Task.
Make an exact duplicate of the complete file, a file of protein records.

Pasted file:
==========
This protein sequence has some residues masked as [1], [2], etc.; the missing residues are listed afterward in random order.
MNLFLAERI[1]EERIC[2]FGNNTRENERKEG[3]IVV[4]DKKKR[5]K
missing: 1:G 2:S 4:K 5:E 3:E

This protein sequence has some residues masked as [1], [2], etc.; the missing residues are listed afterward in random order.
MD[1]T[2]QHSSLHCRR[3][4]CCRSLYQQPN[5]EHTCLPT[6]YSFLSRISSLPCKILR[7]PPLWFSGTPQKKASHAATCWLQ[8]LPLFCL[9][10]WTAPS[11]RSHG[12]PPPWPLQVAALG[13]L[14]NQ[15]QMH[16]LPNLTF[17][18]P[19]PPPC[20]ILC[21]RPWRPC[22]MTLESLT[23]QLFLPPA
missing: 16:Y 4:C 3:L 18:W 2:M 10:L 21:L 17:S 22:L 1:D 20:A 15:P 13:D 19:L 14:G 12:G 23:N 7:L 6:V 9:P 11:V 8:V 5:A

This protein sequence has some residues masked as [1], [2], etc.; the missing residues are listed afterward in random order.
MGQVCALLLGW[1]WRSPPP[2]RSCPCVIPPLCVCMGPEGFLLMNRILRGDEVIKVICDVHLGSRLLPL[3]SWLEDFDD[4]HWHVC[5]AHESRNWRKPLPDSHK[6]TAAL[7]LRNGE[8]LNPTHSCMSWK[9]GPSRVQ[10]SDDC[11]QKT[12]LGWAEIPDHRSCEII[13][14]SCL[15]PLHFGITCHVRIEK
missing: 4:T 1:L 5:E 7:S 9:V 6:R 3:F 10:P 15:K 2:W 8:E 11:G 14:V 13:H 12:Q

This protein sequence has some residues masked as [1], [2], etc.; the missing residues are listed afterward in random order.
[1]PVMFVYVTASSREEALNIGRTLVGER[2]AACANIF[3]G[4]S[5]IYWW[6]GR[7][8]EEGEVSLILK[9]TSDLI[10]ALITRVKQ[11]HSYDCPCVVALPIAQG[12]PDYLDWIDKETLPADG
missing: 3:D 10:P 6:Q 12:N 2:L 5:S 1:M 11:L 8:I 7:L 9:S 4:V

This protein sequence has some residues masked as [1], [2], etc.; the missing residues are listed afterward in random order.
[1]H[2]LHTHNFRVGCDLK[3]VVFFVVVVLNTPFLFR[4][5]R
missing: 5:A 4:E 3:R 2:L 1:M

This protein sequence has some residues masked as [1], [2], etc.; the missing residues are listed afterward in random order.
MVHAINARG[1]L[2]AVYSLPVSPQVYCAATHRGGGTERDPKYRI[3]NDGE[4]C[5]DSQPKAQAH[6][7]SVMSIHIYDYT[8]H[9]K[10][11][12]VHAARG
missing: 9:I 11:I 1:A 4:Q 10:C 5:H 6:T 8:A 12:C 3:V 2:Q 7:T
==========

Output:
This protein sequence has some residues masked as [1], [2], etc.; the missing residues are listed afterward in random order.
MNLFLAERI[1]EERIC[2]FGNNTRENERKEG[3]IVV[4]DKKKR[5]K
missing: 1:G 2:S 4:K 5:E 3:E

This protein sequence has some residues masked as [1], [2], etc.; the missing residues are listed afterward in random order.
MD[1]T[2]QHSSLHCRR[3][4]CCRSLYQQPN[5]EHTCLPT[6]YSFLSRISSLPCKILR[7]PPLWFSGTPQKKASHAATCWLQ[8]LPLFCL[9][10]WTAPS[11]RSHG[12]PPPWPLQVAALG[13]L[14]NQ[15]QMH[16]LPNLTF[17][18]P[19]PPPC[20]ILC[21]RPWRPC[22]MTLESLT[23]QLFLPPA
missing: 16:Y 4:C 3:L 18:W 2:M 10:L 21:L 17:S 22:L 1:D 20:A 15:P 13:D 19:L 14:G 12:G 23:N 7:L 6:V 9:P 11:V 8:V 5:A

This protein sequence has some residues masked as [1], [2], etc.; the missing residues are listed afterward in random order.
MGQVCALLLGW[1]WRSPPP[2]RSCPCVIPPLCVCMGPEGFLLMNRILRGDEVIKVICDVHLGSRLLPL[3]SWLEDFDD[4]HWHVC[5]AHESRNWRKPLPDSHK[6]TAAL[7]LRNGE[8]LNPTHSCMSWK[9]GPSRVQ[10]SDDC[11]QKT[12]LGWAEIPDHRSCEII[13][14]SCL[15]PLHFGITCHVRIEK
missing: 4:T 1:L 5:E 7:S 9:V 6:R 3:F 10:P 15:K 2:W 8:E 11:G 14:V 13:H 12:Q

This protein sequence has some residues masked as [1], [2], etc.; the missing residues are listed afterward in random order.
[1]PVMFVYVTASSREEALNIGRTLVGER[2]AACANIF[3]G[4]S[5]IYWW[6]GR[7][8]EEGEVSLILK[9]TSDLI[10]ALITRVKQ[11]HSYDCPCVVALPIAQG[12]PDYLDWIDKETLPADG
missing: 3:D 10:P 6:Q 12:N 2:L 5:S 1:M 11:L 8:I 7:L 9:S 4:V

This protein sequence has some residues masked as [1], [2], etc.; the missing residues are listed afterward in random order.
[1]H[2]LHTHNFRVGCDLK[3]VVFFVVVVLNTPFLFR[4][5]R
missing: 5:A 4:E 3:R 2:L 1:M

This protein sequence has some residues masked as [1], [2], etc.; the missing residues are listed afterward in random order.
MVHAINARG[1]L[2]AVYSLPVSPQVYCAATHRGGGTERDPKYRI[3]NDGE[4]C[5]DSQPKAQAH[6][7]SVMSIHIYDYT[8]H[9]K[10][11][12]VHAARG
missing: 9:I 11:I 1:A 4:Q 10:C 5:H 6:T 8:A 12:C 3:V 2:Q 7:T